The Illinois River: 1998

By Steve Stuckmeyer

Copyright © 1998, Oregon Kayaking. No part of this page may be reproduced, linked, or copied without the express written permission of the Oregon Kayaking Webmaster.

The Illinois river demands the utmost of respect, even from seasoned river runners. The whitewater is technical and pushy in a steep flash-flood prone canyon. This run has over 100 rapids into 33 miles-- 10 of which are class IV, one class V, and all very difficult to portage. Furthermore, the river bisects the second largest wilderness area in Oregon, so you are very far from outside help should anything go wrong. The river is starting to be run by an increasing number of people, but it still retains its wild nature and you see very little human impact outside of a couple of camps and scouting trails.

Earlier this year I had tried to get a trip down the river, but we backed away 24 hours in advance of our launch date when the weather forecast took a bad turn. Like I said before, you don't want to be anywhere near the Illinois if a big storm is imminent- dangerous flash floods are common due to fast runoff on the rocky terrain surrounding the river. Unfortunately, there were others who went ahead with their trips that weekend and paid the price-- two boaters drowned that weekend when the river flashed to 5 times normal flows. Although disturbing, this in no way discouraged me from trying to get another trip together, and on May 9 we put on the Illinois River with a flow of 1700 cfs at the put-in and a forecast calling for a continual drop. It was to become perhaps the best river trip I have been on to date.

The players in our little saga were:
Carrie Inman and Kim Pash, who were U of O students and would be rowing a 13' Protar raft.

Pete Frost would be piloting our large gear boat down river. It was a 15 Sotar Pro complete with dry box, kitchen box, large cooler, etc.

Jerry Abelin would be riding in the gear boat with Pete.

Finn is kayaker who helps teach a River Rescue course at the U of O and paddles an Eskimo Diablo.

Gabi Fischer von Mollard is a German Molecular Biologist who paddles a Perception Overflow.

Randy Turney another kayaker who works at Symantec and also paddles an Overflow.

And then there was me; I had recently traded my RPM in on a new Riot hammer, and I was looking forward to seeing how my little boat handled in the big rapids of the Illinois.

We left the Outdoor Program Trip Facility in Eugene at about 6:30 pm on May 8th (right on schedule) and headed south on I-5 for Selma, Oregon. The drive was an uneventful 2.5 hours except for a some frantic cell phone calls and a 30 minute layover at Fred Meyer in Grants Pass when Jerry realized he had forgotten his lifejacket at the OP facility.

Luckily Freddies was well stocked and provided an outstanding selection of fisherman's PFDs and one suitable class IV rafting PFD... just what was needed. Much relieved, though a bit poorer, we drove the remaining 30 miles to Selma and endured the 16 miles of jarring dirt road that would lead us to the put-in at Miami Bar. After what seemed like eons of driving at 5 mph on a winding, one-lane mountain road which was dimly outlined in the 15 passengers van (complete with 20 ft trailer) we had arrived. We promptly unloaded and proceeded to crash for the night (actually 2am in the morning) in our respective manners. I chose the most ridiculous route of refusing to unpack, and thus sleeping under (and on) the seats of the van bundled in my fleece and Gore-Tex parka. I nearly froze and ended up taking a 4 mile hike at 5:30 a.m. to get my blood flowing again. I returned to find everyone else still sleeping cozily or just beginning to roust themselves up.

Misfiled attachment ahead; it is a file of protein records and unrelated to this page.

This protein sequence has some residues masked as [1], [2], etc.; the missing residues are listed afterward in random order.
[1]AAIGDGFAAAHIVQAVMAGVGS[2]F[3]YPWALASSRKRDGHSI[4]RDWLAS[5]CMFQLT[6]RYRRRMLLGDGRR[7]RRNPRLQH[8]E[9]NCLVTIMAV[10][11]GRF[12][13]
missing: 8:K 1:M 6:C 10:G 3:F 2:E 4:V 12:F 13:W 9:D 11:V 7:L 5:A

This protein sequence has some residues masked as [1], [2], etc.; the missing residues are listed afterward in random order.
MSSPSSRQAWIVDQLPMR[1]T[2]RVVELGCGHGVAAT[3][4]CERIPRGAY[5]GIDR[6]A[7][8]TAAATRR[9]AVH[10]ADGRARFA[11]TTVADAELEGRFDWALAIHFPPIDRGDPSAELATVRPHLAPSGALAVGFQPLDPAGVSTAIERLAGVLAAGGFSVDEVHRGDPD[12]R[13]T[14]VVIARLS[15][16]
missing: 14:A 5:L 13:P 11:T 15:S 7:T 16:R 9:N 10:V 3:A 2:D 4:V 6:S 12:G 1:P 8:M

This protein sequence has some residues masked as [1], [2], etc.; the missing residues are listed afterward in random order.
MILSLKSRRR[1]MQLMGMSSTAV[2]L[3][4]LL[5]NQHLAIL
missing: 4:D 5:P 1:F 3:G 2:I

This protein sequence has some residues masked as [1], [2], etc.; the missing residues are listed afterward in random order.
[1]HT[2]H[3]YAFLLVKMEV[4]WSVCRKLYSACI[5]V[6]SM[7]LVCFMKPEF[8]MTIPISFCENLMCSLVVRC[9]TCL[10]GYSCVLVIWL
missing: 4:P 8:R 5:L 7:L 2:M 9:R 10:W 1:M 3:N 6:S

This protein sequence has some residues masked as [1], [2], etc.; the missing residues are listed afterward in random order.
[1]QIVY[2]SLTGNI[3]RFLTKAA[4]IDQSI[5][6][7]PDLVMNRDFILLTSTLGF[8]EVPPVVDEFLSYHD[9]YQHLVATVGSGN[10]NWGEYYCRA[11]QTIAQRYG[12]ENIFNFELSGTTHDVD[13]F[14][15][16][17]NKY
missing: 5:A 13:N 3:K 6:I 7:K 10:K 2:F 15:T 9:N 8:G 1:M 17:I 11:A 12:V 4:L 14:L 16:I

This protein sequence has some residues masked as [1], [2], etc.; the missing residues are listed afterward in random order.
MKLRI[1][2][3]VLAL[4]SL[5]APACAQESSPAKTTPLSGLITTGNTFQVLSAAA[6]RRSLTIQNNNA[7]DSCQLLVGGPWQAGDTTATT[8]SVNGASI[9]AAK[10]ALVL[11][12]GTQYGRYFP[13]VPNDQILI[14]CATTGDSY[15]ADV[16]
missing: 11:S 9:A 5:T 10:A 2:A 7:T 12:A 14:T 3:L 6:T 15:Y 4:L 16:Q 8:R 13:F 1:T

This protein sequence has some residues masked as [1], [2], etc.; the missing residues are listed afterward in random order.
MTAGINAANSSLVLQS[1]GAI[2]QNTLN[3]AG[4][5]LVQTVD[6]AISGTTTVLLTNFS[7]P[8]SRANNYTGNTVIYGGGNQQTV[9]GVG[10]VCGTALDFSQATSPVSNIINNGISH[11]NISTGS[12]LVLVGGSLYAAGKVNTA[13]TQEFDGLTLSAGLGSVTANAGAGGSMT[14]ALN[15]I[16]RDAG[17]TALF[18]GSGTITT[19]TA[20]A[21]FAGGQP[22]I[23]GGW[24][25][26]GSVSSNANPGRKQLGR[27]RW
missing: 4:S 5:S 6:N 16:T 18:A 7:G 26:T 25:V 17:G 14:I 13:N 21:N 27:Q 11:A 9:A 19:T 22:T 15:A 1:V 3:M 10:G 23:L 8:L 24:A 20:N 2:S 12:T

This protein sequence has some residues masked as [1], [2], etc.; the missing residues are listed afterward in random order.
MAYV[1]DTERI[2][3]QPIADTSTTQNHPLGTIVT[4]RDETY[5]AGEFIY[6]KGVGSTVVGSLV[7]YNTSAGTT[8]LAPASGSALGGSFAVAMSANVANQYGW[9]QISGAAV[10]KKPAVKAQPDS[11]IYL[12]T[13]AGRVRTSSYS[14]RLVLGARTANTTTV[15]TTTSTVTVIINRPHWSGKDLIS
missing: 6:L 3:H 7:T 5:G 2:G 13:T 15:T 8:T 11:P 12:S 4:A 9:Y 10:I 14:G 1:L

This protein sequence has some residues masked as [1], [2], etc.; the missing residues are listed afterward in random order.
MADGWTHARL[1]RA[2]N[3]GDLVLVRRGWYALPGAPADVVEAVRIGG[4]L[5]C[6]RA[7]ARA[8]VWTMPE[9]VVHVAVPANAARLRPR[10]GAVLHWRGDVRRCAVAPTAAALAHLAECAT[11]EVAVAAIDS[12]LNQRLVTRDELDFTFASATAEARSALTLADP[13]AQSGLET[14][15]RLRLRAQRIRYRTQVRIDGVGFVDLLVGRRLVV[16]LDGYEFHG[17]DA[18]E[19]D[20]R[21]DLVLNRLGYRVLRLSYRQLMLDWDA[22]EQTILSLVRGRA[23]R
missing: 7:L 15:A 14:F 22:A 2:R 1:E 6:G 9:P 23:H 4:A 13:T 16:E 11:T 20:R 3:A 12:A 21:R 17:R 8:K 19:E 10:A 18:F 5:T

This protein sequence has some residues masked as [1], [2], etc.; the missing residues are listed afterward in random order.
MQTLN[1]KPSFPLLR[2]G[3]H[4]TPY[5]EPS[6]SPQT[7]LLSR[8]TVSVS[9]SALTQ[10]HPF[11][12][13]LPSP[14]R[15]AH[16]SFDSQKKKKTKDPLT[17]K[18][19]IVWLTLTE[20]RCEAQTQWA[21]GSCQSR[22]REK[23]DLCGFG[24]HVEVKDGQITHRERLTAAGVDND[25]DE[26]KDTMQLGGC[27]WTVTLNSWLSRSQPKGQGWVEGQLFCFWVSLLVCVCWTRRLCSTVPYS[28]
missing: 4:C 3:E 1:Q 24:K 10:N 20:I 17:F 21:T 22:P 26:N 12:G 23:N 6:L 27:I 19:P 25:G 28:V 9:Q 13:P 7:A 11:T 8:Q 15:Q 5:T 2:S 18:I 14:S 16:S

The launch site just upstream of Oak Flat. Our party, plus one group of catarafters

Saturday morning, May 9th, we succeeded in loading and launching from Miami Bar at approximately 10am. We shared the company of two other groups at the put-in and for the first 30 minutes of the day, but were soon left behind and were to never see another group for the duration of our stay. The first several miles were a pleasant class II warm-up, however my driving the night before, lack of sleep, forgetting my noseplugs which were a crutch I had become dependent on, and a new, edgy boat led to lots of flips in those first miles. I was having fun, but felt a little intimidated especially when we hit the class IIIs which were feeling pretty big and pushy to me in my edgy playboat.

After those first miles the canyon narrowed down and the water became constant III(IV) for several miles typified by flat pools culminating in steep technical drops of 10-12 feet. You could tell everyone was still working to get used to their respective craft and the water, and Pete (our 5 time Illinois veteran) was obviously somewhat lost on what rapids were coming when. Everyone else was a first-timer, and quite lost despite the use of the dated Handbook to the Illinois. Typically we were running a couple of kayaks down everything first, and then signaling to the raft crews for the most open route for larger craft. Everyone was already coming together well as a team.

Kim and Carrie (in the 13 foot Protar) getting a bit sideways in a large hole in one of the early rapids.

About noon we came to a bigger rapid on a blind corner and pulled out to scout. It consisted of a very tight and shallow entrance through a boulder field, an 8 ft drop with a large hole on river left, a sweeping turn to the right along a submerged rock shelf, and a final 6 ft drop followed immediately by another large hole. Finn ran through and eddied out half-way down, followed by Randy and Gabi who ran all the way through. Pete then made a clean run through and I eddied out just below the entrance. Kim and Carrie then came through and were really having to work to move their Protar. They appeared to be heading straight for the hole at the top left, made a last minute attempt to pull right and caught the back half of the raft in the hole partially sideways. It proceeded to toss the boat and we had a couple of swimmers and an upside down gear boat to deal with.